Makhnyeva 2015 Abstract MiPschool Greenville 2015

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Effect of cGMP-dependent protein kinase (PKG) signaling on mitochondrial content in Drosophila melanogaster subjected to anoxia and reoxygenation.

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Makhnyeva O, Dawson-Scully K, Milton SL (2015)

Event: MiPschool Greenville 2015

Ischemic stroke is one of the leading causes of human death worldwide. It occurs due to the high susceptibility of neurons to anoxia and reoxygenation. Unlike mammals, the fruit fly Drosophila melanogaster withstands low oxygen levels without pathology [1]. It was previously shown that the fruit flies carrying the Rover allele of the foraging gene (forR), express a cGMP-dependent protein kinase (PKG) with high enzymatic activity, whereas fruit flies with the Sitter allele of for (fors) express a low-enzymatic activity PKG; it was also demonstrated that upon return to normal oxygen levels after anoxia, the forR flies survive better than fors flies [2]. From mammalian research, it is also known that the activated NO/PKG signaling cascade induces mitochondrial biogenesis but the exact mechanism is not known [3].

The present study attempts to elucidate whether different levels of enzymatic activity of PKG have an effect on mitochondrial content in Drosophila brains and whole bodies before and after exposure to anoxic stress. Here, the mitochondrial content was assessed by measuring citrate synthase enzymatic activity and by determining protein expression levels of cytochrome c oxidase subunit IV (COX IV) and cytochrome c (Cyt c) by Western blotting. From preliminary results, forR fruit flies had higher citrate synthase enzymatic activity rates in brains when subjected to normal oxygen levels; in addition, these fruit flies showed higher basal levels of COX IV and cytochrome c in whole body homogenates compared to the fors flies. Interestingly, mitochondrial protein levels increased upon reoxygenation in both types of Drosophila.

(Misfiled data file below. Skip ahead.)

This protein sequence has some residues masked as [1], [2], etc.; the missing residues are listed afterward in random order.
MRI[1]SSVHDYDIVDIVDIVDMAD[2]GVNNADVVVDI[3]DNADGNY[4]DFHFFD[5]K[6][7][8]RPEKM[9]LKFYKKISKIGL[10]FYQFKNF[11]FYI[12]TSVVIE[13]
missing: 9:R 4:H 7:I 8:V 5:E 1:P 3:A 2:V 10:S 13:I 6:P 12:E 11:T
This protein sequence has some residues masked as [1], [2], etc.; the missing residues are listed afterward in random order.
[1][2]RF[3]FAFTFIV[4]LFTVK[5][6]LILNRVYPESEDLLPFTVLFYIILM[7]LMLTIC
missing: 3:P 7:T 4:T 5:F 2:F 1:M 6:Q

Results of this study may lead to a better understanding of fruit fly’s innate anoxia-tolerance strategies and the protective role of increased PKG signaling. Subsequently, this knowledge may be used to identify potential therapeutic targets to prevent detrimental neurological effects of an ischemic stroke in humans.


Labels: MiParea: mt-Biogenesis;mt-density, nDNA;cell genetics 

Stress:Ischemia-reperfusion, Oxidative stress;RONS  Organism: Drosophila 


Enzyme: Complex IV;cytochrome c oxidase 



Event: Poster 


Affiliations

Dept Biol Sc, Florida Atlantic Univ, FL, USA. - omakhnye@fau.edu

References and acknowledgements

  1. Krishnan SN, Sun Y-A, Mohsenin A, Wyman RJ, Haddad GG (1997) Behavioral and electrophysiologic responses of Drosophila melanogaster to prolonged periods of anoxia. J Insect Physiol 43:203-10.
  2. Dawson-Scully K, Bukvic D, Chakaborty-Chatterjee M, Ferreira R, Milton S, Sokolowski M (2010) Controlling anoxic tolerance in adult Drosophila via the cGMP-PKG pathway. J Experim Biol 213:2410-16.
  3. Nisoli E, Clementi E, Paolucci C, Cozzi V, Tonello C, Sciorati C, Bracale R, Valerio A, Francolini M, Moncada S, Carruba MO (2003) Mitochondrial biogenesis in mammals: the role of endogenous nitric oxide. Sc 299:896–9.